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Research Notes of the AAS Are Back and Better Than Ever!

Monday, October 30, 2017 - 10:21

This post is based on a joint AAS-IOPP press release:

The AAS and its publications partner the Institute of Physics (IOP) Publishing announce the return of Research Notes of the AAS (RNAAS) — short communications for the rapid publication and distribution of new and exciting results.

Last published in print in the 1970s, RNAAS have been brought up to date for digital publication by the AAS editorial team, led by AAS Editor in Chief Ethan Vishniac and Oxford University astrophysicist Chris Lintott, who serves as the AAS journals’ Lead Editor for Instrumentation, Software, Laboratory Astrophysics, and Data.

As noted in an editorial in the first issue, Research Notes are short communications — at most 1,000 words and one figure or table — that provide an indexed and secure record of works in progress, comments and clarifications, null results, and timely reports of observations, such as the spectrum of a supernova. They will also cover results that wouldn’t traditionally merit a full paper, such as the discovery of a single unremarkable exoplanet, a spectrum of a meteor, or contributions to the monitoring of variable sources.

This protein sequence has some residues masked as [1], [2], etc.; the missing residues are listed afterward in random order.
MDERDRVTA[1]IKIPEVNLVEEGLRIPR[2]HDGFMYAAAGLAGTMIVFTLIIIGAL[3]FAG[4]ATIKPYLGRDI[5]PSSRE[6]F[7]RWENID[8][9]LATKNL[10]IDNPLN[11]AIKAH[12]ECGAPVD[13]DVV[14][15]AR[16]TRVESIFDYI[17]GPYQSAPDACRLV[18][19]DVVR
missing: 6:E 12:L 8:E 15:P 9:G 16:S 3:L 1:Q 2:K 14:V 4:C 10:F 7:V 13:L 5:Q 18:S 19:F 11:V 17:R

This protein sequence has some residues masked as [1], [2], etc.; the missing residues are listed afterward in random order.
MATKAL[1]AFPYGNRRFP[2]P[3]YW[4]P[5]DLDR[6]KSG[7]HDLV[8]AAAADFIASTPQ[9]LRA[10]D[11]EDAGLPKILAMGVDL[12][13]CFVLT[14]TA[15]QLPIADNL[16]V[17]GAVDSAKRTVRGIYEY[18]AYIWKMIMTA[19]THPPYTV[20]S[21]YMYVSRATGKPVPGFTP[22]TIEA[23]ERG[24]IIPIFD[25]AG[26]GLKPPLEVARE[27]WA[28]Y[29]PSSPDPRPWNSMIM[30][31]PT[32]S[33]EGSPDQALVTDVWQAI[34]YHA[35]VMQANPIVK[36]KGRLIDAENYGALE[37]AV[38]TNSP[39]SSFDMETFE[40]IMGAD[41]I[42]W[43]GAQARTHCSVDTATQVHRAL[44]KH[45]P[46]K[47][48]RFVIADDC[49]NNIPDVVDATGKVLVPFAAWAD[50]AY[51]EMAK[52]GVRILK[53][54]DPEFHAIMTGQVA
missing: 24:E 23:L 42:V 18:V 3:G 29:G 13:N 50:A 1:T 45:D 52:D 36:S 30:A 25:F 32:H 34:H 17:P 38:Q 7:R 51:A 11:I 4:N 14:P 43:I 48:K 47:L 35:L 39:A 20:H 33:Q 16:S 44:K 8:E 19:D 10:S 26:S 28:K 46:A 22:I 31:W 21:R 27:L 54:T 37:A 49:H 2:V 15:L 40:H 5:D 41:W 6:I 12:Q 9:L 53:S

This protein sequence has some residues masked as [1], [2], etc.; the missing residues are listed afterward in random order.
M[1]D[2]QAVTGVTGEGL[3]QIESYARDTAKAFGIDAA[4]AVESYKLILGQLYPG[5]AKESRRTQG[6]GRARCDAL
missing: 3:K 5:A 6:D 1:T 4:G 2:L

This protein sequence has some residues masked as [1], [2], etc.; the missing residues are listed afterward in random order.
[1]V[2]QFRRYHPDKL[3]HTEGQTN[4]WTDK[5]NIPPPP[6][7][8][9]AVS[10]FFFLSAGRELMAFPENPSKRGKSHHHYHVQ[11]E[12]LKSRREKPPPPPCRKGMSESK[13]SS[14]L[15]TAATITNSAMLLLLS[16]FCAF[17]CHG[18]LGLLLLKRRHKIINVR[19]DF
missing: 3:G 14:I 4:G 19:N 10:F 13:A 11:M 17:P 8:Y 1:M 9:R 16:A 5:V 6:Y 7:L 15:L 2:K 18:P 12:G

“We want them to be as accessible as possible for the community,” says Lintott, “so currently they are free both to publish and to read. Moreover, they are citable and searchable in the SAO/NASA Astrophysics Data System (ADS), just like other papers in the AAS journals.”

Research Notes are not subject to the same peer-review process as standard journal articles. Instead they are checked by a member of the AAS Journals Editorial Board to make sure they are appropriate and meet the guidelines for subject and format, then published as submitted, with no copy-editing or other production services. “The AAS’s priority for Research Notes is fast dissemination of knowledge,” says Lintott, “and this abbreviated publishing process ensures that they are available online within 72 hours of acceptance.”

The Society welcomes submissions to Research Notes of the AAS through our usual manuscript submission site.

Richard Tresch Fienberg
Press Officer
American Astronomical Society (AAS)
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